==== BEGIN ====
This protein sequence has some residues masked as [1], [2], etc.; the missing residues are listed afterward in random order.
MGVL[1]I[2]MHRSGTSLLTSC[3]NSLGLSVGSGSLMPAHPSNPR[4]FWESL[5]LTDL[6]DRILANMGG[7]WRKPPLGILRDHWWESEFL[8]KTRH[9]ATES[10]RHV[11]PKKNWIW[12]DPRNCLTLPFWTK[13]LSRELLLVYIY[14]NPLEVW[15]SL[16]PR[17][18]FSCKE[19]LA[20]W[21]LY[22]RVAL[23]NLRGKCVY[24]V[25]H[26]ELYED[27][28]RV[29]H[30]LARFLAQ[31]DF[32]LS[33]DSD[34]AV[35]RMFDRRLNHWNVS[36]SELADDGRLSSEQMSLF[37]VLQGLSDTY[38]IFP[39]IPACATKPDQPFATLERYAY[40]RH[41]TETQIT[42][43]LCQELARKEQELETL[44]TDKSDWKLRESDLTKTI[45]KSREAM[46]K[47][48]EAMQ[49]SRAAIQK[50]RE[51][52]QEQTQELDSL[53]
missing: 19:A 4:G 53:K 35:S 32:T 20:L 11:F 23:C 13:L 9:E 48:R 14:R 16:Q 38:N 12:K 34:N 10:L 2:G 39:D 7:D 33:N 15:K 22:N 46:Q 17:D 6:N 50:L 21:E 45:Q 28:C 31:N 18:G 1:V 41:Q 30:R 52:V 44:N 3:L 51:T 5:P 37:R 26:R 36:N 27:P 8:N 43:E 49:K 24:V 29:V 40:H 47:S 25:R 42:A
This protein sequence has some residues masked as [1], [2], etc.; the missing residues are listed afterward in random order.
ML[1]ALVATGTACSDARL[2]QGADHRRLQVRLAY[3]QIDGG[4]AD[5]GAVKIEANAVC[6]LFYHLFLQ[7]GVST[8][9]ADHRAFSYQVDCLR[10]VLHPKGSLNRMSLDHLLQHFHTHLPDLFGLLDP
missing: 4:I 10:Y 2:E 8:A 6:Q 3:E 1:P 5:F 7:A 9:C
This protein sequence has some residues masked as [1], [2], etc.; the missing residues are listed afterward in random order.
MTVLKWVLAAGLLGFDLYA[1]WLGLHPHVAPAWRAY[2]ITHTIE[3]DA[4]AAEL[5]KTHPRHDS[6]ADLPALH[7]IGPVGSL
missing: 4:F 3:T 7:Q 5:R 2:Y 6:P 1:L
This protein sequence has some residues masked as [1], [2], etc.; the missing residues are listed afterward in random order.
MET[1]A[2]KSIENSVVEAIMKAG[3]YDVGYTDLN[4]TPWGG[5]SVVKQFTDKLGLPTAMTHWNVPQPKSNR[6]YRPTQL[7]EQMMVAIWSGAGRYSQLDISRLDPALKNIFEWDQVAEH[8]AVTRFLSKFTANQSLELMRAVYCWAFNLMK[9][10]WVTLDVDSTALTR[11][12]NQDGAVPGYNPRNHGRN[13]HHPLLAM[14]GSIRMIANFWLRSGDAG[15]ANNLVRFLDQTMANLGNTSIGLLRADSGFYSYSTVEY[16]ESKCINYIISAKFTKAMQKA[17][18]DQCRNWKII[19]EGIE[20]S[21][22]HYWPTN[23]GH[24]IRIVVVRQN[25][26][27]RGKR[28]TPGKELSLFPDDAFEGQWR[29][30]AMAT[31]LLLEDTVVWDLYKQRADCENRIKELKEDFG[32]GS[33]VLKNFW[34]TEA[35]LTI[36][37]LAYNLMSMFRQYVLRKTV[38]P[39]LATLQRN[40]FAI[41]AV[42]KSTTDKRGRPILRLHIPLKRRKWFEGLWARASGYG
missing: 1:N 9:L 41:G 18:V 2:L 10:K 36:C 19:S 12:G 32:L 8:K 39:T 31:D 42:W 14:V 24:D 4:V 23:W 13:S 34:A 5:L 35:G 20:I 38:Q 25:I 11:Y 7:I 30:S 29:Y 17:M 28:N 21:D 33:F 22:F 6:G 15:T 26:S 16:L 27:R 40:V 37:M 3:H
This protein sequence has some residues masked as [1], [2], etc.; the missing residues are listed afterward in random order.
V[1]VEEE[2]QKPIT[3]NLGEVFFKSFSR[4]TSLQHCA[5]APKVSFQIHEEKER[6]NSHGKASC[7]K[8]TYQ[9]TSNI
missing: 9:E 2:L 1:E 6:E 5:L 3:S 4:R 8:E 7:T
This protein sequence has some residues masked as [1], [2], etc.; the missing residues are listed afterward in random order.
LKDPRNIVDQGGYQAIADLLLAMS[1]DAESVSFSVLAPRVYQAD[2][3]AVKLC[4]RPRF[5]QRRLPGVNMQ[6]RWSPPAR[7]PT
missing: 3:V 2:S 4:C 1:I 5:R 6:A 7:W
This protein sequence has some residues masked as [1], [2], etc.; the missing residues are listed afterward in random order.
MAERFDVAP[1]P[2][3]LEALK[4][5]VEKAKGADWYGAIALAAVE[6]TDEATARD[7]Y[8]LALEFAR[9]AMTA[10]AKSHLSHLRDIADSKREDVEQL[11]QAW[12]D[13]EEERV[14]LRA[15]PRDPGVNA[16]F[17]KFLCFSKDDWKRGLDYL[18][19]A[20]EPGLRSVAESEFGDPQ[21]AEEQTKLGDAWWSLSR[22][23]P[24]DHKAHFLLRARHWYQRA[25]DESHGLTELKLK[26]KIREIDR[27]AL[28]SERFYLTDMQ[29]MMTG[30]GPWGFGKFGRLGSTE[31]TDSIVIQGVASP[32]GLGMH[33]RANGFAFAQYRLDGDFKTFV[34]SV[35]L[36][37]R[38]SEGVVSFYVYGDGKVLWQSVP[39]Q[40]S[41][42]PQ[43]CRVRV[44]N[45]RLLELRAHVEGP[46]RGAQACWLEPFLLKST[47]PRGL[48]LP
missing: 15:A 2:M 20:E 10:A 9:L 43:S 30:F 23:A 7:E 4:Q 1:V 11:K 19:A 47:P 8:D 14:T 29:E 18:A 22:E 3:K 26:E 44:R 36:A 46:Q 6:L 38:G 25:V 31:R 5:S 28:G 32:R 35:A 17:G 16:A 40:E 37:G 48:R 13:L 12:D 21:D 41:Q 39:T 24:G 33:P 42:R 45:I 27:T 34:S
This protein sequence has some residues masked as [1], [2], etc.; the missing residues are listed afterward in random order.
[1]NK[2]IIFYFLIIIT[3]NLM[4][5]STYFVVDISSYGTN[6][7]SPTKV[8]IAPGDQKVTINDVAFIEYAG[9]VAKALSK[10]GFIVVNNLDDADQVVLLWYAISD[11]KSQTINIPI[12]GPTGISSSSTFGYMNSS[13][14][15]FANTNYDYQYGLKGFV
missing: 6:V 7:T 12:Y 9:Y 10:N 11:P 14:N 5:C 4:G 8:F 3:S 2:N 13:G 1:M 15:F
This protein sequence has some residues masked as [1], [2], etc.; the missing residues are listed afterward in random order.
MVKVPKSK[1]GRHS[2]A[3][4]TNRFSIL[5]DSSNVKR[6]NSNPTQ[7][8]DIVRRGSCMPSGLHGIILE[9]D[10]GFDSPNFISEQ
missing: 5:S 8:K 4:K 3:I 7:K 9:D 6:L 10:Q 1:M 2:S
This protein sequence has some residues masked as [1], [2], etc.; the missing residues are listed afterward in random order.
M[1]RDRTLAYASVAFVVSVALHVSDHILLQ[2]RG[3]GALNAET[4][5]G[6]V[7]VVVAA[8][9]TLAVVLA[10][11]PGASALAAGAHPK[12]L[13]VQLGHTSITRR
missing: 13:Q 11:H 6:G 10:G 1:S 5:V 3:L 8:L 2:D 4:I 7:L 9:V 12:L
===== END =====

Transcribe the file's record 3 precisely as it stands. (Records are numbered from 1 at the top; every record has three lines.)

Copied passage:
This protein sequence has some residues masked as [1], [2], etc.; the missing residues are listed afterward in random order.
MTVLKWVLAAGLLGFDLYA[1]WLGLHPHVAPAWRAY[2]ITHTIE[3]DA[4]AAEL[5]KTHPRHDS[6]ADLPALH[7]IGPVGSL
missing: 4:F 3:T 7:Q 5:R 2:Y 6:P 1:L